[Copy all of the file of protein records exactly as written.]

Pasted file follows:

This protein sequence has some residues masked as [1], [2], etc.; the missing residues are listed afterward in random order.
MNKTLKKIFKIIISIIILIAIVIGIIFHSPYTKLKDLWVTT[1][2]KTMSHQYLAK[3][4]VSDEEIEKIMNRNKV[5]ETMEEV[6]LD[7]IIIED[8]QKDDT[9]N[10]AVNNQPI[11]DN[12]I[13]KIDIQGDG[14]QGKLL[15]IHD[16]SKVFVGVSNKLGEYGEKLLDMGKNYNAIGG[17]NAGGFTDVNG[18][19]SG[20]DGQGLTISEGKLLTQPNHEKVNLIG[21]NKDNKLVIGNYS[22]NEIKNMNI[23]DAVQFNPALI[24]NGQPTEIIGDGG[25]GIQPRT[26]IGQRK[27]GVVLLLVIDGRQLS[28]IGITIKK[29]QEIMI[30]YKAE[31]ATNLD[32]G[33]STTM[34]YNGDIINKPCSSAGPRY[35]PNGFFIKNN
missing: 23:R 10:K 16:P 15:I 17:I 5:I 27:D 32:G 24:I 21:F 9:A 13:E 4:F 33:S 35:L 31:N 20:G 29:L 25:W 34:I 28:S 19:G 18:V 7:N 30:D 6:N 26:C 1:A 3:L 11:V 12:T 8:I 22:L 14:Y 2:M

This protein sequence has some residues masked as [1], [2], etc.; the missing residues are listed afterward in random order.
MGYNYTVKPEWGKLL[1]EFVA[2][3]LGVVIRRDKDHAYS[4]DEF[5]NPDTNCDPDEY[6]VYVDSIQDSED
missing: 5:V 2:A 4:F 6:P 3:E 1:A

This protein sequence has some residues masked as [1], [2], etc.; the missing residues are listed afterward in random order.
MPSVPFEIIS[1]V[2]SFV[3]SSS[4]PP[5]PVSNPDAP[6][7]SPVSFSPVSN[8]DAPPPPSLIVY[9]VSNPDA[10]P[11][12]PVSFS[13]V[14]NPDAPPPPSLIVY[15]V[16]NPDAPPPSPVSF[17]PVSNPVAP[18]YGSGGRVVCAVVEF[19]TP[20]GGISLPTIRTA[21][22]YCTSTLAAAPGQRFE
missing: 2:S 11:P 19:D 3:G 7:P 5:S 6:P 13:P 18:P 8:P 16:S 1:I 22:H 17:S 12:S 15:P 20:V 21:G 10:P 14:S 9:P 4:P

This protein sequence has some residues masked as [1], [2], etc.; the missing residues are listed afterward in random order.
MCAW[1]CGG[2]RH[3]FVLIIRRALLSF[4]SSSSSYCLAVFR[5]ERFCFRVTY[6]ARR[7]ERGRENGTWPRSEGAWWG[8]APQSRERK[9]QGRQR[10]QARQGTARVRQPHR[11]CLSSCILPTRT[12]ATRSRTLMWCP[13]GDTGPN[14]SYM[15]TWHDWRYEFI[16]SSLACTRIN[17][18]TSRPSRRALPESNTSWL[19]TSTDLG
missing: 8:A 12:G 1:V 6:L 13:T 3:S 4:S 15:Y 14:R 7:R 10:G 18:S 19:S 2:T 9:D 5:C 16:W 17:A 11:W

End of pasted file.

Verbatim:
This protein sequence has some residues masked as [1], [2], etc.; the missing residues are listed afterward in random order.
MNKTLKKIFKIIISIIILIAIVIGIIFHSPYTKLKDLWVTT[1][2]KTMSHQYLAK[3][4]VSDEEIEKIMNRNKV[5]ETMEEV[6]LD[7]IIIED[8]QKDDT[9]N[10]AVNNQPI[11]DN[12]I[13]KIDIQGDG[14]QGKLL[15]IHD[16]SKVFVGVSNKLGEYGEKLLDMGKNYNAIGG[17]NAGGFTDVNG[18][19]SG[20]DGQGLTISEGKLLTQPNHEKVNLIG[21]NKDNKLVIGNYS[22]NEIKNMNI[23]DAVQFNPALI[24]NGQPTEIIGDGG[25]GIQPRT[26]IGQRK[27]GVVLLLVIDGRQLS[28]IGITIKK[29]QEIMI[30]YKAE[31]ATNLD[32]G[33]STTM[34]YNGDIINKPCSSAGPRY[35]PNGFFIKNN
missing: 23:R 10:K 16:P 15:I 17:I 5:I 27:D 32:G 24:I 21:F 9:A 13:E 4:F 33:S 35:L 31:N 20:G 29:L 25:W 34:I 28:S 19:G 18:V 7:N 30:D 6:N 26:C 1:A 3:L 11:V 12:T 8:I 22:L 14:Y 2:M

This protein sequence has some residues masked as [1], [2], etc.; the missing residues are listed afterward in random order.
MGYNYTVKPEWGKLL[1]EFVA[2][3]LGVVIRRDKDHAYS[4]DEF[5]NPDTNCDPDEY[6]VYVDSIQDSED
missing: 5:V 2:A 4:F 6:P 3:E 1:A

This protein sequence has some residues masked as [1], [2], etc.; the missing residues are listed afterward in random order.
MPSVPFEIIS[1]V[2]SFV[3]SSS[4]PP[5]PVSNPDAP[6][7]SPVSFSPVSN[8]DAPPPPSLIVY[9]VSNPDA[10]P[11][12]PVSFS[13]V[14]NPDAPPPPSLIVY[15]V[16]NPDAPPPSPVSF[17]PVSNPVAP[18]YGSGGRVVCAVVEF[19]TP[20]GGISLPTIRTA[21][22]YCTSTLAAAPGQRFE
missing: 2:S 11:P 19:D 3:G 7:P 5:S 6:P 13:P 18:P 8:P 16:S 1:I 22:H 17:S 12:S 15:P 20:V 21:G 10:P 14:S 9:P 4:P

This protein sequence has some residues masked as [1], [2], etc.; the missing residues are listed afterward in random order.
MCAW[1]CGG[2]RH[3]FVLIIRRALLSF[4]SSSSSYCLAVFR[5]ERFCFRVTY[6]ARR[7]ERGRENGTWPRSEGAWWG[8]APQSRERK[9]QGRQR[10]QARQGTARVRQPHR[11]CLSSCILPTRT[12]ATRSRTLMWCP[13]GDTGPN[14]SYM[15]TWHDWRYEFI[16]SSLACTRIN[17][18]TSRPSRRALPESNTSWL[19]TSTDLG
missing: 8:A 12:G 1:V 6:L 13:T 3:S 4:S 15:Y 14:R 7:R 10:G 18:S 19:S 2:T 9:D 5:C 16:W 17:A 11:W